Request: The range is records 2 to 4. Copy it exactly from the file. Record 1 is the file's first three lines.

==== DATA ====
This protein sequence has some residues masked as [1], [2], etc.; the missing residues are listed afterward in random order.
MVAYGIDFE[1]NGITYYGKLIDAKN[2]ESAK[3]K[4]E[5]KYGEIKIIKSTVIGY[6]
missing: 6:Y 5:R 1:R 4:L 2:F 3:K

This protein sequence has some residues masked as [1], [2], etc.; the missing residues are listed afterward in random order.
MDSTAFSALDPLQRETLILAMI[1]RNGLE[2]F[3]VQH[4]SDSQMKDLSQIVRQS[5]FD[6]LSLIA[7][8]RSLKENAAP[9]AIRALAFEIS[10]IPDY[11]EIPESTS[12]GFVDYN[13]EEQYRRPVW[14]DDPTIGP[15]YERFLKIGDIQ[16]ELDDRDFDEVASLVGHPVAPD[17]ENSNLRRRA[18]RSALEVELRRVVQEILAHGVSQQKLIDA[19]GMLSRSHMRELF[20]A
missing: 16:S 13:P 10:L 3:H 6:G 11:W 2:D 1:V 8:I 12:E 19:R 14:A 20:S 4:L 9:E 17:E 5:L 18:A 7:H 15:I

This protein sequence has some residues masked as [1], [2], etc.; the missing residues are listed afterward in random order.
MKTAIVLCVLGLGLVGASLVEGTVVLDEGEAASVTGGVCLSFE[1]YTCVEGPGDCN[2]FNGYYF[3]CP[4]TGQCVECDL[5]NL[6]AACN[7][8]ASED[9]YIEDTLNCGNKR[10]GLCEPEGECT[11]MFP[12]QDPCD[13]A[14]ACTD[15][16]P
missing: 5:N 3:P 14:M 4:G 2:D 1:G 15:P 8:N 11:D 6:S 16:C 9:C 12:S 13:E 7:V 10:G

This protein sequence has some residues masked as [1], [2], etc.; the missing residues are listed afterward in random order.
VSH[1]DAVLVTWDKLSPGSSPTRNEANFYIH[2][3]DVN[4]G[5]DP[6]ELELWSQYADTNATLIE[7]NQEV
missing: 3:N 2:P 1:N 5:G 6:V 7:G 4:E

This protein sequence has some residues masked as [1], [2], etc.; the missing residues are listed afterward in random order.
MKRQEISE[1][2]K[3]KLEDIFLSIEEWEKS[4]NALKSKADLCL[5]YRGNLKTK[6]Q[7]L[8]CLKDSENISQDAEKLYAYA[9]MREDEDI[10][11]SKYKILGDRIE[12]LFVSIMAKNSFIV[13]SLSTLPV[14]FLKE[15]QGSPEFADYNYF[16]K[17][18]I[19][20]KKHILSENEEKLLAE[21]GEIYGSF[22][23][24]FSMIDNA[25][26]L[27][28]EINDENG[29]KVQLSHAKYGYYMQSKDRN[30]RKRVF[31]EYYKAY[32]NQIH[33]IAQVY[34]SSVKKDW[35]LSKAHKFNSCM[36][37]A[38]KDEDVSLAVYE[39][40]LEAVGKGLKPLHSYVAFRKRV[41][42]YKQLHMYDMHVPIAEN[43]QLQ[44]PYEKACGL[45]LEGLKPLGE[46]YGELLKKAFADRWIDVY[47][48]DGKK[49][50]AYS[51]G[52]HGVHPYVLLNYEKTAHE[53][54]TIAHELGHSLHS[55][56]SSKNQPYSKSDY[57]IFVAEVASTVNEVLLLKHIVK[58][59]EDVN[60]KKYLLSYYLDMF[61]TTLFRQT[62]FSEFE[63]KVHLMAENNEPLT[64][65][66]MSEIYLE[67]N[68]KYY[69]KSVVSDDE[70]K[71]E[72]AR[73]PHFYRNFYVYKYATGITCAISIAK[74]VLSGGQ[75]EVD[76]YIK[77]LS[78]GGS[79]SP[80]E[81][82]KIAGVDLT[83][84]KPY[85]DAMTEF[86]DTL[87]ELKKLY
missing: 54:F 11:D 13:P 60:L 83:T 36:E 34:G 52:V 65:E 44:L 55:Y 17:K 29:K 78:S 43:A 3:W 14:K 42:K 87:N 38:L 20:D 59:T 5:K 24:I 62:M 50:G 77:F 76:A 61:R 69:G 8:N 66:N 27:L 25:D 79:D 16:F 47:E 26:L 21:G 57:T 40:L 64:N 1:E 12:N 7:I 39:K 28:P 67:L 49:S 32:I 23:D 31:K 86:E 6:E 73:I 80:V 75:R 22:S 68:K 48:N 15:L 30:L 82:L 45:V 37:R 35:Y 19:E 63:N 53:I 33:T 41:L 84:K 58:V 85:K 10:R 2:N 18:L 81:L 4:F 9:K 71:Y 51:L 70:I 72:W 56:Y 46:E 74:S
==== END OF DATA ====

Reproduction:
This protein sequence has some residues masked as [1], [2], etc.; the missing residues are listed afterward in random order.
MDSTAFSALDPLQRETLILAMI[1]RNGLE[2]F[3]VQH[4]SDSQMKDLSQIVRQS[5]FD[6]LSLIA[7][8]RSLKENAAP[9]AIRALAFEIS[10]IPDY[11]EIPESTS[12]GFVDYN[13]EEQYRRPVW[14]DDPTIGP[15]YERFLKIGDIQ[16]ELDDRDFDEVASLVGHPVAPD[17]ENSNLRRRA[18]RSALEVELRRVVQEILAHGVSQQKLIDA[19]GMLSRSHMRELF[20]A
missing: 16:S 13:P 10:L 3:H 6:G 11:W 2:D 1:V 8:I 12:E 19:R 14:A 20:S 4:L 9:E 17:E 5:L 18:A 7:H 15:I

This protein sequence has some residues masked as [1], [2], etc.; the missing residues are listed afterward in random order.
MKTAIVLCVLGLGLVGASLVEGTVVLDEGEAASVTGGVCLSFE[1]YTCVEGPGDCN[2]FNGYYF[3]CP[4]TGQCVECDL[5]NL[6]AACN[7][8]ASED[9]YIEDTLNCGNKR[10]GLCEPEGECT[11]MFP[12]QDPCD[13]A[14]ACTD[15][16]P
missing: 5:N 3:P 14:M 4:G 2:D 1:G 15:P 8:N 11:D 6:S 16:C 9:C 12:S 13:E 7:V 10:G

This protein sequence has some residues masked as [1], [2], etc.; the missing residues are listed afterward in random order.
VSH[1]DAVLVTWDKLSPGSSPTRNEANFYIH[2][3]DVN[4]G[5]DP[6]ELELWSQYADTNATLIE[7]NQEV
missing: 3:N 2:P 1:N 5:G 6:V 7:G 4:E